Evaluation of New Biomarker-based Approaches for Improving the Diagnosis of Childhood Tuberculous Meningitis (TBMBIOMARKER)

  • End date
    Oct 31, 2024
  • participants needed
  • sponsor
    University of Stellenbosch
Updated on 3 June 2022


The rapid diagnosis of tuberculosis (TB) in children remains a serious challenge owing to limitations in the existing diagnostic tests. TB meningitis (TBM), an extrapulmonary form of TB, is the most severe manifestation of paediatric TB. TBM results in high morbidity and mortality in children, despite the availability of chemotherapy, mainly due to diagnostic delay. Most tests required for proper TBM diagnosis including analysis of cerebrospinal fluid (CSF) and brain imaging are not available in resource-limited settings e.g., in most of Africa including South Africa. New tests for TBM are urgently needed. The main goal of this proposal is to develop a point-of-care (POC) diagnostic test for TBM, based on CSF and bloodbiomarkers.

Aim 1: Evaluate the diagnostic potentials of 51 host inflammatory biomarkers that the investigators recently identified in CSF and blood samples from children with suspected meningitis in a repository of 100 stored CSF and serum samples using a multiplex platform. After statistical analysis including multi-marker modelling by linear discriminant analysis, random forest, and other modelling techniques, the investigators will select the best combination of up to four biomarkers for incorporation into the prototype diagnostic test (Aim 2).

Aim 2: Incorporate the best performing CSF and serum biomarkers into a novel, patented biosensor-based POC diagnostic test. The investigators will develop a multi-biomarker prototype test for detecting up to 4 biomarkers in serum or CSF.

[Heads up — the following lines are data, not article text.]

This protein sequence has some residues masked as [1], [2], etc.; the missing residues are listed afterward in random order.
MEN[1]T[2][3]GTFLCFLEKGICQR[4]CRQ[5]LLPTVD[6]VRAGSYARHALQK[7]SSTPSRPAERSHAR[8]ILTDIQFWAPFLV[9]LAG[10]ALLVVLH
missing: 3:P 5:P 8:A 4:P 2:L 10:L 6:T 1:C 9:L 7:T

Aim 3: Evaluate the newly developed POC test on 300 children prospectively. This will be done at the Tygerberg Academic Hospital. The diagnostic yield of the POC test will be compared to the routine diagnostic tests.


IMPORTANCE AND RELEVANCE TO EDCTP2 Despite considerable ongoing efforts in the development of tools to combat tuberculosis (TB), the disease was responsible for approximately 1.6 million deaths, with 10 million people developing the disease worldwide in 2017 (1). An estimated one million children became ill with TB in 2017 (1, 2). Eight countries in Africa or Asia including South Africa, Nigeria, India, China, Indonesia, Philippines, Pakistan and Bangladesh accounted for two-thirds of the world's total burden of TB (1). The TB incidence in South Africa rose from 301 new cases/100,000 in 1990 to 948/100,000 in 2007 (3). The TB burden is worsened by the HIV pandemic, which is rampant in South Africa and other African countries. Tuberculous meningitis (TBM) is the most severe form of TB, occurs mostly during early childhood and has high morbidity and mortality, due to the delayed diagnosis and initiation of appropriate therapy (4). TBM is the most common type of bacterial meningitis in the Western Cape Province of South Africa (5).